Some good friends have left the state…
We will miss them until such time we are able to meet again face to face. But some things about this past week put me into a reflection mode about our identity. This is not about our friends, rather it is about those I know who are different than where they started life.I know quite a few of these people!
Part of the fun of getting to know someone is the manner of life and speech that represents so much of who they are, and where they came from. Add to the past and present, and with a prophetic understanding, you can see an image of where they are going. It might be fuzzy, but there are hints along the way.
When someone migrates from their home state, they pick up the speech and word patterns of their adopted location. They may not lose much of their past, but new definitions are introduced to some words, and what might have been a normal word is now used as slang. One easily loses their speech identity of home, and picks up the patterns of another that is not home.
I have an aunt that left Texas and moved to Kentucky. I was too young to have an impression of her when she was in Texas, but today she sounds so much like the Kentuckian way of speaking that I simply associate with the area. I worked with a Texan who spent several decades in NY and when he finally returned to the south I wasn’t sure where he was from. I wanted to call him a Yorker-Tex, but that sounds too much like those bred dogs on a certain homestead out of San Antonio!
There are many military friends who are moving around the world. It’s not only that they take a part of their home with them, but they are intermingling with so many other soldiers from so many different locations – their speech is often impacted by areas they have not even been to yet!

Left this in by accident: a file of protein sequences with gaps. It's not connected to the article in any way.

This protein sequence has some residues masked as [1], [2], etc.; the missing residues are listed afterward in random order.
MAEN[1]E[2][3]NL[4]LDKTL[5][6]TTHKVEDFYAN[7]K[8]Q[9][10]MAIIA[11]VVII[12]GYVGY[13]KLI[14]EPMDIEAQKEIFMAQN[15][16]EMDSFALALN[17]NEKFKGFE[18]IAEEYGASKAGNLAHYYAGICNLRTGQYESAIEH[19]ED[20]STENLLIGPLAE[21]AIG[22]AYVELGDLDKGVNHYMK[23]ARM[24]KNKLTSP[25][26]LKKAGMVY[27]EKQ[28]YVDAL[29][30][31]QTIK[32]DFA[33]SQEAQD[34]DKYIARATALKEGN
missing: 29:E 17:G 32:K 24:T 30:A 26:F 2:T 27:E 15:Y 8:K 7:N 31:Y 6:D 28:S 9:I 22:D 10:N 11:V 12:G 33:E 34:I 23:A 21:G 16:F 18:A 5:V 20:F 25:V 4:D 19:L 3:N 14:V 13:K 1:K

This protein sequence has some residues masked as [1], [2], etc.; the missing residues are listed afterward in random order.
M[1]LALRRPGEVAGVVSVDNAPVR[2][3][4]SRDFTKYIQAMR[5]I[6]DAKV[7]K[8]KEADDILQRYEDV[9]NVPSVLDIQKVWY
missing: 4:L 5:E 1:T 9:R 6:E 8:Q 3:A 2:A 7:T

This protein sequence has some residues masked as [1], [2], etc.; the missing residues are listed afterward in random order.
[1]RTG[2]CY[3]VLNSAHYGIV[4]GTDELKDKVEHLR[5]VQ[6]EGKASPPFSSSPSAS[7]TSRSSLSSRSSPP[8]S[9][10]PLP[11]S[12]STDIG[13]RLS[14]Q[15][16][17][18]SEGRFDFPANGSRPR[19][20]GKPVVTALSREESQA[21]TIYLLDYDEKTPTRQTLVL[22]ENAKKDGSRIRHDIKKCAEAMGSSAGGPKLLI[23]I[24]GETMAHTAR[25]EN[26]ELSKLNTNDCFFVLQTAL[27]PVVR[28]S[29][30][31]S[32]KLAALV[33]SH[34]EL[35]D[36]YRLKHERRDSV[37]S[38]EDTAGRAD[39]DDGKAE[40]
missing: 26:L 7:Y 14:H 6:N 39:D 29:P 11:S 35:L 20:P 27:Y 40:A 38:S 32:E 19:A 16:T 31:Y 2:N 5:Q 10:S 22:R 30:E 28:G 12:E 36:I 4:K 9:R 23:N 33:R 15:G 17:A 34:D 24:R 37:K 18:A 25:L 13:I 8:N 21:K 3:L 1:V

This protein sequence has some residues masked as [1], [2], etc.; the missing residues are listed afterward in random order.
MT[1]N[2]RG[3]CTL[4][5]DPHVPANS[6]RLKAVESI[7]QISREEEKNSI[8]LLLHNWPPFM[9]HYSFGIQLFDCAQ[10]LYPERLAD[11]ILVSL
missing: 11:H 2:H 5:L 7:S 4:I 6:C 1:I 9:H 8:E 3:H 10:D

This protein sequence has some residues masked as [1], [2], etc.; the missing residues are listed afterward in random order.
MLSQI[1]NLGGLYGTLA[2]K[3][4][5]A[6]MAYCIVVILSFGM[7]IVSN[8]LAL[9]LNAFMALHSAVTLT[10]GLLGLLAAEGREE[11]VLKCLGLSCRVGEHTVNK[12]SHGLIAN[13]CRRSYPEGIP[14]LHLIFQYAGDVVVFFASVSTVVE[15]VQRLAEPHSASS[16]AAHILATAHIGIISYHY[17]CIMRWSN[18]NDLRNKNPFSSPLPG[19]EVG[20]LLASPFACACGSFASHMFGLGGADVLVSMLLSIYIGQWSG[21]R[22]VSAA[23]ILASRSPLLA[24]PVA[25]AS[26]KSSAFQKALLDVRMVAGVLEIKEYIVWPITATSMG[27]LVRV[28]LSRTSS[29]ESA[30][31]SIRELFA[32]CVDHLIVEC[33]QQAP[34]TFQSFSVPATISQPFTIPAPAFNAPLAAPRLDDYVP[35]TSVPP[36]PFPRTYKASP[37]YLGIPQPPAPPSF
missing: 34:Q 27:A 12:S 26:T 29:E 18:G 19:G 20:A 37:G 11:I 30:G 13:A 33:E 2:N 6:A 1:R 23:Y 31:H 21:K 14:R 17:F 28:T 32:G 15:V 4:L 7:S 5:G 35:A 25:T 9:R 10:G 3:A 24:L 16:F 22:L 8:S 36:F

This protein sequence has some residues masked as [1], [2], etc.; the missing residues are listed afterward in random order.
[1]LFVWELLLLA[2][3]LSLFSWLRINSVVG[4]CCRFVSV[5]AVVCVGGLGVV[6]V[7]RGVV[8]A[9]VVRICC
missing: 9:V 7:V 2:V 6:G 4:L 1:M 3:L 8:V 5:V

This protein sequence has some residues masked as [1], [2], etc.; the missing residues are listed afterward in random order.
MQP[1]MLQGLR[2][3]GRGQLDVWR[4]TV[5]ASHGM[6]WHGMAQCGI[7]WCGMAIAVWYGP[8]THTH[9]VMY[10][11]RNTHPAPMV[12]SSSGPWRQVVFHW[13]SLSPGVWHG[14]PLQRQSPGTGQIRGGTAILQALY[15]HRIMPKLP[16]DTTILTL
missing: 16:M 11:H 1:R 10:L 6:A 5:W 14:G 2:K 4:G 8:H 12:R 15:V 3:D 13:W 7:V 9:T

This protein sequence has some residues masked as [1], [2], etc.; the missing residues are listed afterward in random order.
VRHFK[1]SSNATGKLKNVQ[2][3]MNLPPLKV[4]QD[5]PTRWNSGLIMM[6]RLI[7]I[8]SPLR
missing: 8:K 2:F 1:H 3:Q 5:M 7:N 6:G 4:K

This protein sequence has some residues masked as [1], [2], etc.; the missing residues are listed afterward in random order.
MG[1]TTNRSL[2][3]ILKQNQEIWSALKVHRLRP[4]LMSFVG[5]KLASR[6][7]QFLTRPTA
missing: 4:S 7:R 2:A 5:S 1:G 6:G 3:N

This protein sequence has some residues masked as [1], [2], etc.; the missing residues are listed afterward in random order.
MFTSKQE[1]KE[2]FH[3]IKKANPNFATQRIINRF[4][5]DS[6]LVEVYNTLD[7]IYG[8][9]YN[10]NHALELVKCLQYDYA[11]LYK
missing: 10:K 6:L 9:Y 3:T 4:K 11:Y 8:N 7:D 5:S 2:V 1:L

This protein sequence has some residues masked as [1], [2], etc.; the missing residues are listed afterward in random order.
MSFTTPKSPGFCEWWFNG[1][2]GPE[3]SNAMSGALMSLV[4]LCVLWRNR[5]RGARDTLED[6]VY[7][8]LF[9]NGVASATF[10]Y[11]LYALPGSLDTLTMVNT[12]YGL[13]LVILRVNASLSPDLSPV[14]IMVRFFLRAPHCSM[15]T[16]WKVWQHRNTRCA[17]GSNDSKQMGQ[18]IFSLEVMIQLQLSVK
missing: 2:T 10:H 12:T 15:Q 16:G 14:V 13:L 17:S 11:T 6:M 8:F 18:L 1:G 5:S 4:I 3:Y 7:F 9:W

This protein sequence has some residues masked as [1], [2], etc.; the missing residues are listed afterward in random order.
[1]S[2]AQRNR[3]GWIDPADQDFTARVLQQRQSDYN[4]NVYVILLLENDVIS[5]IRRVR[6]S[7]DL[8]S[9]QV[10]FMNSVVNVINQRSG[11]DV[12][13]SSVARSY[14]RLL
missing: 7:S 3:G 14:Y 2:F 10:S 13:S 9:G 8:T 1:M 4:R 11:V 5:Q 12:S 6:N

I know a number of folks from Australia, and they struggle with our slang but bring so much with them – it’s fun to listen to them! In fact, one of them said all he had to do to get a sell was to talk with his strong British or Australian accent and “Everyone trusts you!”
One friend has a unique way of mispronouncing words, inserting vowels and consonants in the most unlikely places. Many pick up local slang and use it freely even when it doesn’t mean the same at their present location.
Endearing. It keeps you on your toes as you try to decipher what the true meaning of a word might be – especially to them and the way they use it.
Almost. Just barely. It’s like growing up in Texas and calling every soft drink a “coke” – you know, “Dad, I want an orange coke.” Then to Alaska where everything was a “pop”, and elsewhere it is simply a soda.
Everywhere my wife and I go we are always asked what part of the south we are from! In fact, my wife was transferred a call from a co-worker because the caller could not be understood. The co-worker thought my wife would have a more understanding ear of the Georgia Peach on the other end of the line!We will warn you, we can make our accent much thicker!
So, to our friends, Wes and Caroline, we bid you farewell, and know we will see you again some day. I will be listening for your latest speech patterns… I know you will be adding some more interesting words, and I promise you will never sit in “judgament” in our home!
Blessings to good friends everywhere, you add so much to our rich life and heritage!